There are two edges here. The first are the mudflats, those transient lands ‘between the salt water and the sea strand’, filled with birds; the second is the shingle beach, also but less obviously filled with life. The mudflats, actually silt-covered sand, are both mutable and immutable. Immutable, in that they have kept their basic shapes and properties for untold years, long enough to be both named and mapped. Mutable, in that each tide reveals more or less of them, and each storm changes them slightly. Today at high tide the edges of Peter Black Sand are half a kilometer or more offshore, but with the right conditions of moonphase and water, high tide can lap the edges of the shingle. When this happens, the birds are pushed to the very edge in huge numbers, wheeling in huge clouds above the encroaching tide. But today they move slowly at the edge of the incoming water, only occasionally taking to the air.

The shingle is quiet except for the screaming of gulls, the calls of waders, and the songs of small birds in the gorse. Oystercatchers and ringed plover nest on the beach, and the plant life is specialized and to some extent uncommon. While classified as shingle grassland, there are, apparently, twelve distinct plant communities, reflecting the height above high water mark and the composition of the shingle.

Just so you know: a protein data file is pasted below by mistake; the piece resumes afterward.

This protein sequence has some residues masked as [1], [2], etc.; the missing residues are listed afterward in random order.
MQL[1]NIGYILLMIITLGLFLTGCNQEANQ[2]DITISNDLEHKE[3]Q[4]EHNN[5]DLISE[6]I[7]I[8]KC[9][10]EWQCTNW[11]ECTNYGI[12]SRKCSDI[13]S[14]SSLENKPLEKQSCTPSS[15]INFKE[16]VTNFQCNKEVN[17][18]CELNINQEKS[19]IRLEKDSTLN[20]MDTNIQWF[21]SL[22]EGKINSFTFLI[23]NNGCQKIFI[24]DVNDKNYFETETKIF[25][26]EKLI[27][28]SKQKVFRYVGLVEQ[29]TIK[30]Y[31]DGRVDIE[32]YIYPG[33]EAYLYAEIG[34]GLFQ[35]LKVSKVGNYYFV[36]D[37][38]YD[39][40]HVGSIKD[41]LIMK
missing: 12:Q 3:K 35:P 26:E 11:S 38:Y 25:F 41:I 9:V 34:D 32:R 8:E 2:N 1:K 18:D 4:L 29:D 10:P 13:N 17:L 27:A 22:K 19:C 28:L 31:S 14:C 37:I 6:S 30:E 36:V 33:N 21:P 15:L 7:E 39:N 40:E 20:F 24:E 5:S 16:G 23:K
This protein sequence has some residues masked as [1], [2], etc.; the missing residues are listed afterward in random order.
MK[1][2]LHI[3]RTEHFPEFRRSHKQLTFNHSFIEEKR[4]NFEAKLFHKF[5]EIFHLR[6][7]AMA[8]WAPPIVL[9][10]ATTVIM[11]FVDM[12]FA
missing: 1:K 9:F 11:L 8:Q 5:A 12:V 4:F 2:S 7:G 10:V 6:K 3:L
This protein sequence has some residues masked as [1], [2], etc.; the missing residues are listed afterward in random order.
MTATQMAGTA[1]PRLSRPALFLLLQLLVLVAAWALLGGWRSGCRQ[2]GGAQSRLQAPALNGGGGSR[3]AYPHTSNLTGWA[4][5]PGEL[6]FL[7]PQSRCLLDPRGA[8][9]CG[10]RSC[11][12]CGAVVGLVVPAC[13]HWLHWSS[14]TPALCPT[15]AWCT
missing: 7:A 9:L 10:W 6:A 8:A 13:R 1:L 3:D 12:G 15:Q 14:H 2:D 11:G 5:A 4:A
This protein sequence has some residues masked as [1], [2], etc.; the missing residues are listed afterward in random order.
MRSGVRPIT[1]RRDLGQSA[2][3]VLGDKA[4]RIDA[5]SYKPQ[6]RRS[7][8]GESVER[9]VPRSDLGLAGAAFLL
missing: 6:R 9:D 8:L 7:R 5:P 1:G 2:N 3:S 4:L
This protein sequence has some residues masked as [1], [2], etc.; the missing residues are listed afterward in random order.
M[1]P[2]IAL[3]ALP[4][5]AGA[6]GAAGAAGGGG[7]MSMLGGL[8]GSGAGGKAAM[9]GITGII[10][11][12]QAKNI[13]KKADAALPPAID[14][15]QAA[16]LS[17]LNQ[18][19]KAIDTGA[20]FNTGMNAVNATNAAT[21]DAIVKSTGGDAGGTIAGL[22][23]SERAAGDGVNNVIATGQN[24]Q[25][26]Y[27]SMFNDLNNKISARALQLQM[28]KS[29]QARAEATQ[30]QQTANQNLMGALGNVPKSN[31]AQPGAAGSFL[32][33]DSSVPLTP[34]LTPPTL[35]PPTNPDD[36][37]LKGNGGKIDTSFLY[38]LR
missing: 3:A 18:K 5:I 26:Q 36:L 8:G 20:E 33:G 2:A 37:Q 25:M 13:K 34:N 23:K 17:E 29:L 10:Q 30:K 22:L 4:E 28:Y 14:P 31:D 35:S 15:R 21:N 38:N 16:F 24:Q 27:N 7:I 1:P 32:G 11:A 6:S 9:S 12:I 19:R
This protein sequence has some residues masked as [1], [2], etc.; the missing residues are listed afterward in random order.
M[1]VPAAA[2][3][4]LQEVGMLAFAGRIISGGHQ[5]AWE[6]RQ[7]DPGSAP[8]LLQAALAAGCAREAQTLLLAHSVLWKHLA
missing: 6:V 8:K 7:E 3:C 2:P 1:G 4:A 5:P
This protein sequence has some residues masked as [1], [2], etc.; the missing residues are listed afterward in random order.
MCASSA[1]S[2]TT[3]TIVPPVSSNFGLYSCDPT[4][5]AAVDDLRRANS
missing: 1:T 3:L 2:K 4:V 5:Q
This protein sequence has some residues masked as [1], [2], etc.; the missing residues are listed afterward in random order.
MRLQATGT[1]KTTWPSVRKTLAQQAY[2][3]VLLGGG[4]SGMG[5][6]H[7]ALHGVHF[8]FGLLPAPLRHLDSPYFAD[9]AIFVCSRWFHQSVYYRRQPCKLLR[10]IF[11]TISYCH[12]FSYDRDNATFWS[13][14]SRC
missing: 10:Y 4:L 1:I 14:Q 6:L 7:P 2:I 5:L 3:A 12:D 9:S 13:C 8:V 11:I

A sea-bank, or dyke, holds the Wash back from the arable fields to the east of it. Most of these embankments are on Faden’s 1797 map, and there are mentions in much older documents of sea-banks failing on the Dersingham marshes in medieval times. The shingle ecosystem exists between the Wash and the embankments, and to some extent on the side of the embankments facing the sea. In the flood of 2013, this whole area was under water. The rising sea destroyed one of the hides, moved another, and introduced salt water into the freshwater ponds. We walked the reserve only a few weeks after the flood: silt and debris covered the site and in some places was nearly to the top of the seawall. Less than two years later, there is almost no visible damage. The vegetation looks as it always has, in my memory.